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dc.contributor.authorWatson, Donna Hardyen_US
dc.date.accessioned2014-03-14T20:16:30Z
dc.date.available2014-03-14T20:16:30Z
dc.date.issued2005-09-07en_US
dc.identifier.otheretd-09212005-181731en_US
dc.identifier.urihttp://hdl.handle.net/10919/29045
dc.description.abstractLife stories were constructed for three young women from Appalachia to explore their mathematics experiences as students in public schools of the region. Data sources included interviews, school records, and a self-drawn chart of estimated mathematics ability for each year, from kindergarten through twelfth grade. A cross-case analysis revealed similar characteristics among the three women including shyness, difficulty with middle school mathematics and with high school geometry, the choice not to take a mathematics course in the last year of high school, and an awareness of a negative Appalachian stereotype. The mathematics education received by all the women was inadequate as demonstrated by their self-created graphs, their life story accounts, and their initial difficulties in making the minimum required score on the Praxis I Mathematics test. Their subsequent successes in graduating from college can be attributed to their own motivation and tenacity in addition to the encouragement of their families and some teachers. Connections to Standards-based reform in mathematics education include questions about the teaching and learning of geometry and about opportunities for students, especially females, to participate in mathematical discourse throughout their school mathematics experiences, a situation impacted by their expressed shyness and by overt and subtle incidences of gender and racial biases. Appalachian cultural connections seem to be an aspect of fatalism which influences attribution of natural ability versus effort and, in some instances, a climate of male dominance. Connections to the problems of education in rural poverty included a number of ineffective teachers, a situation exacerbated by a sense of social stratification within the Appalachian culture and a reluctance to challenge school or teacher practices. As for learning preferences, the women tended to favor teachers who offered good explanations and who demonstrated caring, which highlights an emphasis placed on relationships within the Appalachia culture. Determining the degree of influence of the Appalachian culture on the education, especially in mathematics, of these three young women was difficult to ascertain. The factors of culture, socioeconomic levels, and rural isolation combined with the effects of race, gender and ethnicity in the individual to impact the opportunities to a quality education.en_US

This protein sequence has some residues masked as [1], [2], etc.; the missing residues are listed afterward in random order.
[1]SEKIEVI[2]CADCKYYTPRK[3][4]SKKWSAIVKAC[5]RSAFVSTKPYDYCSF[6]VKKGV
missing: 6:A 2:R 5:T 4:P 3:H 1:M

dc.publisherVirginia Techen_US
dc.relation.haspartDHWatson2005.pdfen_US
dc.rightsI hereby certify that, if appropriate, I have obtained and attached hereto a written permission statement from the owner(s) of each third party copyrighted matter to be included in my thesis, dissertation, or project report, allowing distribution as specified below. I certify that the version I submitted is the same as that approved by my advisory committee. I hereby grant to Virginia Tech or its agents the non-exclusive license to archive and make accessible, under the conditions specified below, my thesis, dissertation, or project report in whole or in part in all forms of media, now or hereafter known. I retain all other ownership rights to the copyright of the thesis, dissertation or project report. I also retain the right to use in future works (such as articles or books) all or part of this thesis, dissertation, or project report.en_US
dc.subjectmathematics educationen_US
dc.subjectPraxis I Mathematicsen_US
dc.subjectrural povertyen_US
dc.subjectlife storiesen_US
dc.subjectAppalachiaen_US
dc.titleLearning Mathematics in Appalachia: Life Histories of Beginning Teachersen_US
dc.typeDissertationen_US
dc.contributor.departmentTeaching and Learningen_US
dc.description.degreePh. D.en_US
thesis.degree.namePh. D.en_US
thesis.degree.leveldoctoralen_US
thesis.degree.grantorVirginia Polytechnic Institute and State Universityen_US
thesis.degree.disciplineCurriculum and Instructionen_US
dc.contributor.committeememberLloyd, Gwendolyn M.en_US
dc.contributor.committeememberBurge, Penny L.en_US
dc.identifier.sourceurlhttp://scholar.lib.vt.edu/theses/available/etd-09212005-181731/en_US
dc.contributor.committeecochairMagliaro, Susan G.en_US
dc.contributor.committeecochairWilkins, Jesse L. M.en_US
dc.date.sdate2005-09-21en_US
dc.date.rdate2005-09-28
dc.date.adate2005-09-28en_US


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